Thursday, November 15, 2007
The statues of saints in the Philippines are a manifestation of how Filipinos vernacularize the foreign. All along, the colonizers believed that they have conquered the people's spiritual lives when they uprooted the precolonial religious institutions yet they persisted even in the guise of the innocent-looking holy icons.
The religious images reminiscent of the Spanish colonial style were nothing but the same anitos which the natives had worshipped before the white men arrived in these shores. They might appear to be Caucasian and all, yet these were the same idols with which the babaylans communicated for the devotees to guide their general lives.
Vicente Rafael's concept of "fishing" can be used to describe this customization by the Filipinos of the colonial statues. The colonizers were fooled into believing that the natives did learn to worship the foreign icons with the manifest idolization of the Santo Niños, Birheng Marias and other statues. However, this was deemed superficial, since the natives did not truly know what this idol-worship meant in the Catholic context.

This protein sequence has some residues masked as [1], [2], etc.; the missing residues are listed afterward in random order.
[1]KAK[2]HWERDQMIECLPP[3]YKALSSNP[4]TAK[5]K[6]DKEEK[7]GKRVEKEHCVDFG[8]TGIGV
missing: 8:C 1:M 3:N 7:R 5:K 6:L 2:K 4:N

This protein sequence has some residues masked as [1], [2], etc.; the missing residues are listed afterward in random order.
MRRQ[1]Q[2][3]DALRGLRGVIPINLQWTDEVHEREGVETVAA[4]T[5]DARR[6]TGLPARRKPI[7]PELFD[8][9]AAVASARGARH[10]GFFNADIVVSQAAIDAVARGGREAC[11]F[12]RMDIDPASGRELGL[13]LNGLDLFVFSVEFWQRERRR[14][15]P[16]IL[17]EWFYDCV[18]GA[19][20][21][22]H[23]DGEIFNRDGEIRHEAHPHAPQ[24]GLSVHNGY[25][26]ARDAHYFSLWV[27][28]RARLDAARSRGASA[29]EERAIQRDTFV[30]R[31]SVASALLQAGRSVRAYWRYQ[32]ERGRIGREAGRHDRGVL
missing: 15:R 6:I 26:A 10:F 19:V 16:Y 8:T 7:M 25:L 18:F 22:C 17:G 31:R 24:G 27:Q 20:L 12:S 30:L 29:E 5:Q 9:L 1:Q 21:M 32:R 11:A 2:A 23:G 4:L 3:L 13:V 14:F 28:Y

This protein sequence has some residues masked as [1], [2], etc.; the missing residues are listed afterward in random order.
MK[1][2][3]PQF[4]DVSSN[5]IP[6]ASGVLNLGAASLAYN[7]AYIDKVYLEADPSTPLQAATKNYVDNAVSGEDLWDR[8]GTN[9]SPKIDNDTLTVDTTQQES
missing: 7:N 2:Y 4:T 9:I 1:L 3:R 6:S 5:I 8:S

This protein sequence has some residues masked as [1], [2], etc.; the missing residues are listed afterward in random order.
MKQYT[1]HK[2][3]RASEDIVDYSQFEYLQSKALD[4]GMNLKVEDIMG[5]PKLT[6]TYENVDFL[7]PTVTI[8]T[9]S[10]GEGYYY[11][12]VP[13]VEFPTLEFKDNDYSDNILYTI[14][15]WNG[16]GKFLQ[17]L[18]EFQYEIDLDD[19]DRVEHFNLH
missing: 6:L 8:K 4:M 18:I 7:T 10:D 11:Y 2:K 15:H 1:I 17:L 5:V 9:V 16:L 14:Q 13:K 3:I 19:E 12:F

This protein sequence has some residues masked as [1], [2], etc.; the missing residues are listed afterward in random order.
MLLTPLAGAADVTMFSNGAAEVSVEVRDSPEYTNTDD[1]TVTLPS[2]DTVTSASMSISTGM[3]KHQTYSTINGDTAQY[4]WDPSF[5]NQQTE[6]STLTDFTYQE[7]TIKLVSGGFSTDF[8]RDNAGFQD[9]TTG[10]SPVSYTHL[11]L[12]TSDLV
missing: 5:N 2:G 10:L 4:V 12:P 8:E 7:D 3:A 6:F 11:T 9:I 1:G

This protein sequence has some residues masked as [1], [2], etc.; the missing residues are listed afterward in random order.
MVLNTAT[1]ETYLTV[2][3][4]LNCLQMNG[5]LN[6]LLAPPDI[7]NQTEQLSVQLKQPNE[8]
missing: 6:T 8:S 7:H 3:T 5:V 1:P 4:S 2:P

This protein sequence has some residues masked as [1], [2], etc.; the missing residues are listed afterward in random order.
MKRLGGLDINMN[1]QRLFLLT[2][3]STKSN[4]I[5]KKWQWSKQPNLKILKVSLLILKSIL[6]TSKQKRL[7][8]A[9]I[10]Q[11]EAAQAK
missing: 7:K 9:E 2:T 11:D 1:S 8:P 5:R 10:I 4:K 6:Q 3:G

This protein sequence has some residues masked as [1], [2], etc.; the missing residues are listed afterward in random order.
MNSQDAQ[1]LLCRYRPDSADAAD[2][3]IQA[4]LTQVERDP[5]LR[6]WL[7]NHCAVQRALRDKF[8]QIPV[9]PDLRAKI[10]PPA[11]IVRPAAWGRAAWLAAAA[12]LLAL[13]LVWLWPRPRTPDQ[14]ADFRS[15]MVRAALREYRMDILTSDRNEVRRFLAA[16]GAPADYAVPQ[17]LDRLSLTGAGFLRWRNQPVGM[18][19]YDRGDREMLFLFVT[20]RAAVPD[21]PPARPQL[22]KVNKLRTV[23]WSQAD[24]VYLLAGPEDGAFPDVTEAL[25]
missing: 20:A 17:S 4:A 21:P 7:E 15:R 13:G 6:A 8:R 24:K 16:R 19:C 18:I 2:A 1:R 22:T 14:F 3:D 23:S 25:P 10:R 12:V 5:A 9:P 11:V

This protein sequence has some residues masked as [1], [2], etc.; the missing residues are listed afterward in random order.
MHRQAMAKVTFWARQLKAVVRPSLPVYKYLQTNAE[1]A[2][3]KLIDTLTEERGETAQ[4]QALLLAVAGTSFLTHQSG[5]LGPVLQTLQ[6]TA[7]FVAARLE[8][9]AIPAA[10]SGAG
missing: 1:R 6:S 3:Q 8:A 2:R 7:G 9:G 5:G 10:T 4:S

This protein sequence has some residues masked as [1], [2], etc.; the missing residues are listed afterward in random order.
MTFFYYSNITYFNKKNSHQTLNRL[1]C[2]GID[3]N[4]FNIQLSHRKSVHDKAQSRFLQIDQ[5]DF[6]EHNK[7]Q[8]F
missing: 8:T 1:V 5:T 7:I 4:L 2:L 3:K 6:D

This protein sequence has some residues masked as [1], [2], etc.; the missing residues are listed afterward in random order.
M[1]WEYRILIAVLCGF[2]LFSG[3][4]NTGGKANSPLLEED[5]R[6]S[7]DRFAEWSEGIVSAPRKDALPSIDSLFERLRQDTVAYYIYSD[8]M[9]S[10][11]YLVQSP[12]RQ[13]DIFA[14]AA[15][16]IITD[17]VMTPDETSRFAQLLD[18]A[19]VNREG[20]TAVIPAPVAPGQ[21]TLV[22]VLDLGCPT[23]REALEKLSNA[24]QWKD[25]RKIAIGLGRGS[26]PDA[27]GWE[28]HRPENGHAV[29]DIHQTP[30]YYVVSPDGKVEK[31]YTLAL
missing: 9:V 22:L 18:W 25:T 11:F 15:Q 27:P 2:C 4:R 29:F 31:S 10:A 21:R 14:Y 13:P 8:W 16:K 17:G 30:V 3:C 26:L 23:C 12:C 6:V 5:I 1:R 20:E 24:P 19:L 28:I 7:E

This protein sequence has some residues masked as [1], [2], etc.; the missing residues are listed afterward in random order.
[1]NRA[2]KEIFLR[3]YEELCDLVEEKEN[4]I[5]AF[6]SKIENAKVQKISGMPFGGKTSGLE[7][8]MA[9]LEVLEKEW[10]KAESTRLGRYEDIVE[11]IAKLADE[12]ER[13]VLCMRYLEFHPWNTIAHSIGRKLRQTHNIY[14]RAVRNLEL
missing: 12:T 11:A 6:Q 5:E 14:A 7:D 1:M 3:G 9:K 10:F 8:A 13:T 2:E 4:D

What they knew, in fact, was that they continued attending to the anitos which their Babaylans had them turn to for their daily needs. In short, they were just fishing what the Spanish thought them, the worship of santos in this case, but did not truly took them to heart because what was truly in their heart was the spirit of the anitos guiding them, only in a different (because white) form. Essentially, these statues kept their native form and that was what made the natives worship them.
While it seemed to foreigners that they completely paralyzed the Filipinos' "savage" animism by introducing their own brand of religion, it seemed to Filipinos meanwhile that they knew better than to divorce themselves from their native spirituality, hence the false worship of the statues and the continuation of their precolonial religiosity. This appropriation of the foreign by the natives is a way of showing that the Filipinos remain inscrutable in spite of the conquistadors' effort to colonize them consummately.